A young man who has been a resident of the Jenin refugee camp since the age of three has been detained at an Israeli prison for illegal aliens for the last 20 months. Israel is seeking to deport him to Brazil, where he was born.
Maen Abu Hafez speaks only Arabic and knows no Portuguese or anyone in Brazil. He hasn’t been in that country since his early years and has no valid Brazilian passport. He was detained in February 2017 at a mobile checkpoint set up between the West Bank towns of Tul Karm and Jenin.
He was transferred to Israeli immigration detention when it turned out that he had no identification documents other than a letter from the Palestinian Authority confirming that a request for family reunification in the West Bank had been filed for him.
Since then, a court that monitors the detention of people who are in Israel without official documentation extends his remand monthly. HaMoked, the Center for the Defense of the Individual human rights organization took over his case recently after his family could no longer afford private counsel.
- The International Committee for Subsidizing the Israeli Occupation
- Sick and Stuck in the Strip: How Leaving Gaza Became Mission Impossible
- How Settlers Use Flocks of Sheep to Take Over Palestinian Land
The organization filed an appeal last week against his continued detention in Givon Prison in Ramle. The organization has in its possession a letter from early October, from the Coordinator of Government Activities in the Territories, confirming that a request for family reunification, in his name, is still under review.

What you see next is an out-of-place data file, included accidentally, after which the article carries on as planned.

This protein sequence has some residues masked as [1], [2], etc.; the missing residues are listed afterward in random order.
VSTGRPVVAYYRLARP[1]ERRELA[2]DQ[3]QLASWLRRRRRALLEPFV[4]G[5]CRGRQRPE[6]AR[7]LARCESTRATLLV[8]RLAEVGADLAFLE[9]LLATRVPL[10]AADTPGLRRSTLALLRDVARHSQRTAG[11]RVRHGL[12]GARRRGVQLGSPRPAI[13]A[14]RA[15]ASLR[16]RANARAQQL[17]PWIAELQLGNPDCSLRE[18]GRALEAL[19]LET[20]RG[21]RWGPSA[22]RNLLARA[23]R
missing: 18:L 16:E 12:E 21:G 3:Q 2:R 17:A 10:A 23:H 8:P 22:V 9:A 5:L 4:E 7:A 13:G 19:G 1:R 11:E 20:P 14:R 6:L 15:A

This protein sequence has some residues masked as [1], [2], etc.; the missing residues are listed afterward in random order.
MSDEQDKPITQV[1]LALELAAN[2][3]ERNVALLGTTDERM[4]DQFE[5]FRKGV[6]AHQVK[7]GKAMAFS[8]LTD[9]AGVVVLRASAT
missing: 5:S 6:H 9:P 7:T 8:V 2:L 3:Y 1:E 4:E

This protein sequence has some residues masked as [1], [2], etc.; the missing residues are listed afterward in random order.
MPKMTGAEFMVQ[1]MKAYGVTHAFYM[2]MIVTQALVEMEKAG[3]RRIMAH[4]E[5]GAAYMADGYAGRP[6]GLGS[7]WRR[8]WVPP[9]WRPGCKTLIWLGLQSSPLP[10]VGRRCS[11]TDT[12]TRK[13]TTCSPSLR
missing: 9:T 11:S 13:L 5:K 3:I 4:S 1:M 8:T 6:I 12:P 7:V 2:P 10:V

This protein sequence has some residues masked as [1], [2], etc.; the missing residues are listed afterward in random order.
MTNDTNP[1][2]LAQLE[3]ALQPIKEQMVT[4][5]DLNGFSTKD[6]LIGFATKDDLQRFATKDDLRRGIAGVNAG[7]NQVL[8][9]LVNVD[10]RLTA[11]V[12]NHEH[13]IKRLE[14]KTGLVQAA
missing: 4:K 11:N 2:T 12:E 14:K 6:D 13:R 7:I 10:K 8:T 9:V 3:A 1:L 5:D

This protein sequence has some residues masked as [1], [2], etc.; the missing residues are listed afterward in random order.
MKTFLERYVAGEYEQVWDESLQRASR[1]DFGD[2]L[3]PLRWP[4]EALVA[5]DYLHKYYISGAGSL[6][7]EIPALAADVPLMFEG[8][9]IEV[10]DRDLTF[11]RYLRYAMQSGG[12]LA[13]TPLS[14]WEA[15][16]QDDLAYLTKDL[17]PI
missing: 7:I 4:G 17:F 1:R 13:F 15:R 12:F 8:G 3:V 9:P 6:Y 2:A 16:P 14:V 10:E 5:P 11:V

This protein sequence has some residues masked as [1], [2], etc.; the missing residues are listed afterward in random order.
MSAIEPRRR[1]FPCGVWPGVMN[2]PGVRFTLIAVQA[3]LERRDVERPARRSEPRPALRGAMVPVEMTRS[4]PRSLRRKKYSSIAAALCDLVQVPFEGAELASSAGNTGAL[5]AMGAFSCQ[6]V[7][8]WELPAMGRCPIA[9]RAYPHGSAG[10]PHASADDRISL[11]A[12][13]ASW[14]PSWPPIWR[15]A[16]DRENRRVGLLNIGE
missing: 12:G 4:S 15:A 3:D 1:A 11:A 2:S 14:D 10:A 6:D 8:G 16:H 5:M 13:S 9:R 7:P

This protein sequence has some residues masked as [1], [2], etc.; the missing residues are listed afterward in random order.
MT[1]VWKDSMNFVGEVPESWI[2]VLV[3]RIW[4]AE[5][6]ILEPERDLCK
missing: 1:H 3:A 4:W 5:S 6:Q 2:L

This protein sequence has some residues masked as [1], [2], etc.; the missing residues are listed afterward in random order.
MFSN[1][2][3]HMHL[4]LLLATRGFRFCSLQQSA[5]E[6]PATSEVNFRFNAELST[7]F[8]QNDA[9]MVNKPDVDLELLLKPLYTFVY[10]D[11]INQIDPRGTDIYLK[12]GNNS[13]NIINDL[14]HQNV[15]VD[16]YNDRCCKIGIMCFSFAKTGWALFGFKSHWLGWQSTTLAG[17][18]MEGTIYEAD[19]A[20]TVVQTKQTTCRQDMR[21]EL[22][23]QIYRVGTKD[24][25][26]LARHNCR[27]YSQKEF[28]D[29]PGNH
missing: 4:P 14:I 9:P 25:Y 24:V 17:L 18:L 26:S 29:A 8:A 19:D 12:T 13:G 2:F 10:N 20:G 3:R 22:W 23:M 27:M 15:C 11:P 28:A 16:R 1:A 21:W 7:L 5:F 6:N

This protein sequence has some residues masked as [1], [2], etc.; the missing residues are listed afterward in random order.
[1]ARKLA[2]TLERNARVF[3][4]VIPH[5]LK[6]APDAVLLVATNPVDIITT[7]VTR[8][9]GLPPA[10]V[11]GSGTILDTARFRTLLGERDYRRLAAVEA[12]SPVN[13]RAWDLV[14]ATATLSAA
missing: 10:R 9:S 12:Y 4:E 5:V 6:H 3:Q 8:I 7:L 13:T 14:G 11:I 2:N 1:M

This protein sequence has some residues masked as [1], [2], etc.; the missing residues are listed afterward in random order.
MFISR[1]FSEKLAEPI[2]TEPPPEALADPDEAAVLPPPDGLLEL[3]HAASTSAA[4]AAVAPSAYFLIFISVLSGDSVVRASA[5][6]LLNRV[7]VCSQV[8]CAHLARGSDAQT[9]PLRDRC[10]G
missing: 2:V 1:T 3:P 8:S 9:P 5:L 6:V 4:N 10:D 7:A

Abu Hafez, who is now 24, came from Brazil to the West Bank in 1997 with his Palestinian father, his Uruguayan mother and three brothers. He was then two years and ten months old. The mother and minor children entered on a tourist visa, valid for three months. They moved with the father to the refugee camp in Jenin, where he had been born.
The father abandoned his wife and children a few months later, apparently returning to Brazil, and all contact with him was lost. Before leaving in a hurry he failed to request the registration of his children in the Palestinian population registry or to file a request for family reunification for his wife, processes which to this day are under the sole jurisdiction of Israel.
The wife’s Uruguayan family broke off contact with her since she had converted to Islam before getting married. Since then the mother and her children have been living in the West Bank with no resident status. Without this they cannot get a permit from Israel to visit the detained Abu Hafez.
Maen Abu Hafez and his brothers grew up with his uncle’s family in the refugee camp. He studied in schools run by UNRWAand the Palestinian Authority. Before his detention he started to work in a car repair shop.
When he was arrested in February 2017 there were security-related suspicions raised at first, but the police released him after two days. In the absence of an ID card he was transferred to the detention facility. If the suspicions had been validated and supported by evidence there would have been no problem in indicting and trying him, says his attorney, Nadia Daqqa from Hamoked. Brazil has announced that it would not let him in against his will.